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Despite the magnitude of dizziness/vertigo in primary health care, prospective studies are scarce, and few studies have focused on vocational consequences. Using the International Classification of Primary Health Care (ICPC), GPs have two alternative diagnoses, H82 (vertiginous syndrome) and N17 (vertigo/dizziness), when issuing sickness certificates to these patients.
To assess the incidence of dizziness/vertigo in long-term sickness absence and to identify sociodemographic and diagnostic predictors for transition into disability pension.
Register-based prospective study, 5-year follow-up.
All individuals in Norway eligible for sickness absence in 1997 (registered employed or unemployed).
The risk of disability pension was assessed with Cox proportional hazards analysis, with medical and sociodemographic information as independent variables, stratified for sex.
Six-hundred and ninety-four women and 326 men were included. Dizziness/vertigo made up 0.9% of long-term sickness absence among women and 0.7% among men. Among both women and men, 41% was certified with H82 and 59% with N17: 23% of women and 24% of men obtained a disability pension. Age was the strongest predictor for obtaining a disability pension. Subjects with only basic education had an almost doubled risk of obtaining a disability pension compared to the highest educational group. Women with H82 had significantly higher risk for obtaining a disability pension than those with N17. The difference increased after adjustment for sociodemographic variables. Sex had no effect when all other variables were controlled for.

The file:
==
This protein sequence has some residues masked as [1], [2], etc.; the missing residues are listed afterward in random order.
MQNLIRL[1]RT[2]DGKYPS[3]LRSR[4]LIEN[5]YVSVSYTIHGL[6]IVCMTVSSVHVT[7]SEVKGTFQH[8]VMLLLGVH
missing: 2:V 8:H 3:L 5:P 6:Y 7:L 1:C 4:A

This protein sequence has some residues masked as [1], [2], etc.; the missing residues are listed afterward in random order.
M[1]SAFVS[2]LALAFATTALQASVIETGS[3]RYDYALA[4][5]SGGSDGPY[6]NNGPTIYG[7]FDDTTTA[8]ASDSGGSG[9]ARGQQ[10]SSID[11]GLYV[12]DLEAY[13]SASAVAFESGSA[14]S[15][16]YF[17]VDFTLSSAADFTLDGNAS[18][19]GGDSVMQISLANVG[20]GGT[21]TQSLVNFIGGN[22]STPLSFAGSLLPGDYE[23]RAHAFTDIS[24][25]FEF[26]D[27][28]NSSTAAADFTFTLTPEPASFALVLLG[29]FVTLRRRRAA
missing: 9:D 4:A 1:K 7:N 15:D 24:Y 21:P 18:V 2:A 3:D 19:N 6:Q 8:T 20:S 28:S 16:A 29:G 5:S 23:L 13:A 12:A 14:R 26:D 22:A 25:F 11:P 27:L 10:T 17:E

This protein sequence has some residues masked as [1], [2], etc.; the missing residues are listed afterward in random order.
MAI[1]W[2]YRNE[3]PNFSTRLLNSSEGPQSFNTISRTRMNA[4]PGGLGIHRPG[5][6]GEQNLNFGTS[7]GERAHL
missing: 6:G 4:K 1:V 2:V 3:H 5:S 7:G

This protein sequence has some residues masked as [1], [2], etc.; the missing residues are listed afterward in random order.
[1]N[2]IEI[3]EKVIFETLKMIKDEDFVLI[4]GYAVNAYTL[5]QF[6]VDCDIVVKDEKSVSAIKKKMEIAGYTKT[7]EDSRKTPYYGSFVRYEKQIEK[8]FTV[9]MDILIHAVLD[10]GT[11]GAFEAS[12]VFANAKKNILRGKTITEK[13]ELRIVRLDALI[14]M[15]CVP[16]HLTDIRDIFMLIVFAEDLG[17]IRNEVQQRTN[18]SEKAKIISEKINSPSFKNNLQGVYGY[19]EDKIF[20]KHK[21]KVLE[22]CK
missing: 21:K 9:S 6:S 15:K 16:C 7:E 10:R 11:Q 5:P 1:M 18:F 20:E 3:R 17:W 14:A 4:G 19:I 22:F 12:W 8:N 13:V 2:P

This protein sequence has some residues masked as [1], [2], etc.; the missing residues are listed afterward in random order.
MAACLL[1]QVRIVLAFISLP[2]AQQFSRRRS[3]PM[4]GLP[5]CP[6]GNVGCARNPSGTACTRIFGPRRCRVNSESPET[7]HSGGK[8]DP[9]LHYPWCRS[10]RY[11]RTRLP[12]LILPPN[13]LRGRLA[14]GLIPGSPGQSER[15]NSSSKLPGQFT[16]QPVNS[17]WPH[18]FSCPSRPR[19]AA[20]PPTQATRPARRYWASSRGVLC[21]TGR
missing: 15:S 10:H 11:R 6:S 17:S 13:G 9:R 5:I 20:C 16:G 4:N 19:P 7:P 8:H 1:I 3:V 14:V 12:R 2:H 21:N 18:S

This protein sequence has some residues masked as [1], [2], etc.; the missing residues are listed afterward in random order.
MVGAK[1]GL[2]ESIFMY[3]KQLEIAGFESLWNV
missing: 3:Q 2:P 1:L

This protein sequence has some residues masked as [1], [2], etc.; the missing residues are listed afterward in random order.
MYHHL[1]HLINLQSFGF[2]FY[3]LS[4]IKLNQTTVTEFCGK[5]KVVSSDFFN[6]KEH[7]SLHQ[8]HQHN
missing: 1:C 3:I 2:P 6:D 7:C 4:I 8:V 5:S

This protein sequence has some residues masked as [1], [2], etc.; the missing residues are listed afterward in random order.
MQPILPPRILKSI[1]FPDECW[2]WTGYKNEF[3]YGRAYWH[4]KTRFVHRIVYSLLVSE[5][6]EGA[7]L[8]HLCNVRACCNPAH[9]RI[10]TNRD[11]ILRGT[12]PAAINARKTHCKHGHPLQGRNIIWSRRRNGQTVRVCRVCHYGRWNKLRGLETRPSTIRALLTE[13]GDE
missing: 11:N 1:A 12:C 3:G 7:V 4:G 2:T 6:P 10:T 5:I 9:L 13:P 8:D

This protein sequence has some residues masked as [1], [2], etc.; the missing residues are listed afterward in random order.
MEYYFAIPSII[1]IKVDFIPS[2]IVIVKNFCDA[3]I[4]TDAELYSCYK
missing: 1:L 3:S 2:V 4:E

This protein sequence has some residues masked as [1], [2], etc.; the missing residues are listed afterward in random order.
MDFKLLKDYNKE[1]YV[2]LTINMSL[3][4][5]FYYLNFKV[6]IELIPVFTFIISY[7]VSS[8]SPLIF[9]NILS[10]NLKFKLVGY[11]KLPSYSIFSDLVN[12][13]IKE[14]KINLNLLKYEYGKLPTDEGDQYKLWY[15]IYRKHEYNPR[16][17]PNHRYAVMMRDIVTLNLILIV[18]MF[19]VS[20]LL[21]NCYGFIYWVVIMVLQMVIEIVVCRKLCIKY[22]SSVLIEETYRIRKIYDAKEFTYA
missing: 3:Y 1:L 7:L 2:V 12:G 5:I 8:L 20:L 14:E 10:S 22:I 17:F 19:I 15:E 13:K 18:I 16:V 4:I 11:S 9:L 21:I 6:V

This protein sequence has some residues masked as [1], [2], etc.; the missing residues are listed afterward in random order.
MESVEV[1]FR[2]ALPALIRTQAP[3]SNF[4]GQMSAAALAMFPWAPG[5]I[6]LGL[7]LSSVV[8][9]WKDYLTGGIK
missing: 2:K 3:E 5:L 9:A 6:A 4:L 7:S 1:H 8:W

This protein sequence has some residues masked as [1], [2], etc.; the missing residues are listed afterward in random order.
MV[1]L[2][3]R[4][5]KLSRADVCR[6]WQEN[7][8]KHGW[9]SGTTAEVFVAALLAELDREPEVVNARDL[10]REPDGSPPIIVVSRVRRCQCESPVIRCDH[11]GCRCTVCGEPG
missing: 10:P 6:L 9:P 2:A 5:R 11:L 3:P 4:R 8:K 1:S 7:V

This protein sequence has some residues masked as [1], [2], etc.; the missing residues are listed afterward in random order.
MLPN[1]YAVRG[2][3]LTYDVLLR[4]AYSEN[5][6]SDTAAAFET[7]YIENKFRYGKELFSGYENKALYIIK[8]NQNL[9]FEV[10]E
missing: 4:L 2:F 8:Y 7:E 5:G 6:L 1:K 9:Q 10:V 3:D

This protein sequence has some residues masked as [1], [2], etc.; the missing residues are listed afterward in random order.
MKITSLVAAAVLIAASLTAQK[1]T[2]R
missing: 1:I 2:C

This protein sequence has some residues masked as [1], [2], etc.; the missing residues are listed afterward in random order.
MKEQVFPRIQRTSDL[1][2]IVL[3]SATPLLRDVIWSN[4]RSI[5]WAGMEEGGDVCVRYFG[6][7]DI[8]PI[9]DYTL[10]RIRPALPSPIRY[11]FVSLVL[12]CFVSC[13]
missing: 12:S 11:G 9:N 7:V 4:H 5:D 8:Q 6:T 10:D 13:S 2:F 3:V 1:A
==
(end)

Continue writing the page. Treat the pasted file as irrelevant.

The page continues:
Dizziness/vertigo is an infrequent cause of certified sickness absence, but long-term sickness absentees with dizziness/vertigo have a considerable risk of obtaining a disability pension in the future.
Dizziness/vertigo challenges clinicians and researchers due to its subjective nature. Traditionally dizziness is subclassified into vertigo, presyncope, disequilibrium, and ‘other types of dizziness’.1 This classification was introduced 35 years ago and is still in use.2,3 Vertigo indicates vestibular disorder: benign paroxysmal positional vertigo (BPPV), vestibular neuritis, or Ménière's disease, and has constituted 30% of cases in previous studies.3–7 It has been claimed that vertigo can easily be distinguished from other causes of dizziness.3,8
Dizziness/vertigo is a common symptom, increasing with age,7 and the frequency is higher in women than men.7,9–15 Lifetime prevalence was estimated to be 30% in a German survey,11 while a study from Scotland reported 21% vertigo, 29% unsteadiness, and 13% other types of dizziness.10 In a sample of general practices in London, 24% reported patients with dizziness in the last month.16 The studies differ, with unequal populations, different case definitions, and different measures of prevalence.
Prospective studies indicate that nearly 30% of the patients have symptoms after 12–18 months;17,18 however, knowledge of the vocational consequences is scarce. In a UK survey, 23% reported symptoms of dizziness, but only 1.5% had taken days off work.7 Sickness absence is an important measure of ill-health and social functioning,19,20 and permanent withdrawal from the labour market is common after longer spells of absence.21,22
Few prospective studies have assessed the long-term prognoses of subjects with dizziness/vertigo. This study adds that dizziness/vertigo is a relatively rare cause of certified sickness absence, but long-term sickness absentees with dizziness/vertigo have a considerable risk of obtaining a disability pension in the future.